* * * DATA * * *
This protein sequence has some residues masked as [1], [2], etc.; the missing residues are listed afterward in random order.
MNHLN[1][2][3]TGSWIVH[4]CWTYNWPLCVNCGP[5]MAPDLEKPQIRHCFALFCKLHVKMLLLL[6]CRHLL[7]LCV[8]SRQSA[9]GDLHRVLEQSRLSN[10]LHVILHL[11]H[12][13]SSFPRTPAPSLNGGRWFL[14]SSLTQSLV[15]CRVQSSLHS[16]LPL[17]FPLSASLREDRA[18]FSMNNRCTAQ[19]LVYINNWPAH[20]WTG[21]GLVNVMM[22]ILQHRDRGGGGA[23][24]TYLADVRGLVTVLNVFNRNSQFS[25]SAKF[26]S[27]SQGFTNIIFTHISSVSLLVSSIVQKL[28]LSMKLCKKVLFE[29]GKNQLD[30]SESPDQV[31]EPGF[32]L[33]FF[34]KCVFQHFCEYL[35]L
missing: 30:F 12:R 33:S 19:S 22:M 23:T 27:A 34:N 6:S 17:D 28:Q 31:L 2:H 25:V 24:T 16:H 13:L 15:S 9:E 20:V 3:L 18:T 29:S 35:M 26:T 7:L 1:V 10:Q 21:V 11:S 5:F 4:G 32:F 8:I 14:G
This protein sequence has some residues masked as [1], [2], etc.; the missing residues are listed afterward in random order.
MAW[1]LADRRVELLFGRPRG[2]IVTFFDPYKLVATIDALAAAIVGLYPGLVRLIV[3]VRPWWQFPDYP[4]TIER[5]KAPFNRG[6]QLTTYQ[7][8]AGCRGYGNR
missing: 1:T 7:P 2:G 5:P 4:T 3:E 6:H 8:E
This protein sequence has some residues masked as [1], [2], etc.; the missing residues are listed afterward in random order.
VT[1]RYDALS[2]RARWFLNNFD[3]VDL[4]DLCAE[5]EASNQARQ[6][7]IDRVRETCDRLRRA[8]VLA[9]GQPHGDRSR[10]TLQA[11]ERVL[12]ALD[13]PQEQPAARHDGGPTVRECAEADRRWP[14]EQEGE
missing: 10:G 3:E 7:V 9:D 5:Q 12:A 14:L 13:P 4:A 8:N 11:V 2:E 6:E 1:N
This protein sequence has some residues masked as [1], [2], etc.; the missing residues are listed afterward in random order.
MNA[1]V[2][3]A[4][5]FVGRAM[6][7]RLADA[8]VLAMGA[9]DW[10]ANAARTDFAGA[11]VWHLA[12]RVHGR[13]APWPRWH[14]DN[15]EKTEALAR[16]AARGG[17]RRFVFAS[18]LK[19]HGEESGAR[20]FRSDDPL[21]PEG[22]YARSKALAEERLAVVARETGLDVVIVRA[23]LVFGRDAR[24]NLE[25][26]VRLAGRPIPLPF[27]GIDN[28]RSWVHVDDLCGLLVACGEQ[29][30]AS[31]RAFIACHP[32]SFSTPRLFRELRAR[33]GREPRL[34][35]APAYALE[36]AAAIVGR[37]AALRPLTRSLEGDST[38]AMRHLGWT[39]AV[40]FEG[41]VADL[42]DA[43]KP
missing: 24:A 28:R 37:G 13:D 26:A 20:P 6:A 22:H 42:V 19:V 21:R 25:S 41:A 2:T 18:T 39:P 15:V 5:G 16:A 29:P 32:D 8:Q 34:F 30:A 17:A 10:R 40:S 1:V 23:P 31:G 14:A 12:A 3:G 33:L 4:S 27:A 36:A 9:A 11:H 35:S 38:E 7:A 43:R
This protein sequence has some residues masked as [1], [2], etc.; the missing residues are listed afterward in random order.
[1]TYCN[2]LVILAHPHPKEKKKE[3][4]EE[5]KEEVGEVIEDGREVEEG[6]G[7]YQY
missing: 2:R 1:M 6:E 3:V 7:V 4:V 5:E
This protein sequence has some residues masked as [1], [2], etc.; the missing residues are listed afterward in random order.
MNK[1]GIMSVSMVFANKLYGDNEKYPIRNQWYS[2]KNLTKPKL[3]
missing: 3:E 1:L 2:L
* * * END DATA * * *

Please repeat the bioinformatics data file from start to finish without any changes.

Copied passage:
This protein sequence has some residues masked as [1], [2], etc.; the missing residues are listed afterward in random order.
MNHLN[1][2][3]TGSWIVH[4]CWTYNWPLCVNCGP[5]MAPDLEKPQIRHCFALFCKLHVKMLLLL[6]CRHLL[7]LCV[8]SRQSA[9]GDLHRVLEQSRLSN[10]LHVILHL[11]H[12][13]SSFPRTPAPSLNGGRWFL[14]SSLTQSLV[15]CRVQSSLHS[16]LPL[17]FPLSASLREDRA[18]FSMNNRCTAQ[19]LVYINNWPAH[20]WTG[21]GLVNVMM[22]ILQHRDRGGGGA[23][24]TYLADVRGLVTVLNVFNRNSQFS[25]SAKF[26]S[27]SQGFTNIIFTHISSVSLLVSSIVQKL[28]LSMKLCKKVLFE[29]GKNQLD[30]SESPDQV[31]EPGF[32]L[33]FF[34]KCVFQHFCEYL[35]L
missing: 30:F 12:R 33:S 19:S 22:M 23:T 27:A 34:N 6:S 17:D 28:Q 31:L 2:H 25:V 24:T 16:H 13:L 15:S 9:E 20:V 3:L 18:T 29:S 35:M 26:T 7:L 1:V 10:Q 21:V 11:S 5:F 4:G 32:F 8:I 14:G
This protein sequence has some residues masked as [1], [2], etc.; the missing residues are listed afterward in random order.
MAW[1]LADRRVELLFGRPRG[2]IVTFFDPYKLVATIDALAAAIVGLYPGLVRLIV[3]VRPWWQFPDYP[4]TIER[5]KAPFNRG[6]QLTTYQ[7][8]AGCRGYGNR
missing: 1:T 7:P 2:G 5:P 4:T 3:E 6:H 8:E
This protein sequence has some residues masked as [1], [2], etc.; the missing residues are listed afterward in random order.
VT[1]RYDALS[2]RARWFLNNFD[3]VDL[4]DLCAE[5]EASNQARQ[6][7]IDRVRETCDRLRRA[8]VLA[9]GQPHGDRSR[10]TLQA[11]ERVL[12]ALD[13]PQEQPAARHDGGPTVRECAEADRRWP[14]EQEGE
missing: 10:G 3:E 7:V 9:D 5:Q 12:A 14:L 13:P 4:A 8:N 11:V 2:E 6:E 1:N
This protein sequence has some residues masked as [1], [2], etc.; the missing residues are listed afterward in random order.
MNA[1]V[2][3]A[4][5]FVGRAM[6][7]RLADA[8]VLAMGA[9]DW[10]ANAARTDFAGA[11]VWHLA[12]RVHGR[13]APWPRWH[14]DN[15]EKTEALAR[16]AARGG[17]RRFVFAS[18]LK[19]HGEESGAR[20]FRSDDPL[21]PEG[22]YARSKALAEERLAVVARETGLDVVIVRA[23]LVFGRDAR[24]NLE[25][26]VRLAGRPIPLPF[27]GIDN[28]RSWVHVDDLCGLLVACGEQ[29][30]AS[31]RAFIACHP[32]SFSTPRLFRELRAR[33]GREPRL[34][35]APAYALE[36]AAAIVGR[37]AALRPLTRSLEGDST[38]AMRHLGWT[39]AV[40]FEG[41]VADL[42]DA[43]KP
missing: 24:A 28:R 37:G 13:D 26:A 20:P 6:A 22:H 42:V 19:V 21:R 25:S 41:A 2:T 18:T 39:P 15:V 5:G 16:A 29:P 32:D 8:Q 34:F 30:A 17:A 10:R 40:S 1:V 23:P 31:G 14:A 12:A 3:G 33:L 4:S 27:A 36:A 9:A 11:H 35:S 38:E 7:A 43:R
This protein sequence has some residues masked as [1], [2], etc.; the missing residues are listed afterward in random order.
[1]TYCN[2]LVILAHPHPKEKKKE[3][4]EE[5]KEEVGEVIEDGREVEEG[6]G[7]YQY
missing: 2:R 1:M 6:E 3:V 7:V 4:V 5:E
This protein sequence has some residues masked as [1], [2], etc.; the missing residues are listed afterward in random order.
MNK[1]GIMSVSMVFANKLYGDNEKYPIRNQWYS[2]KNLTKPKL[3]
missing: 3:E 1:L 2:L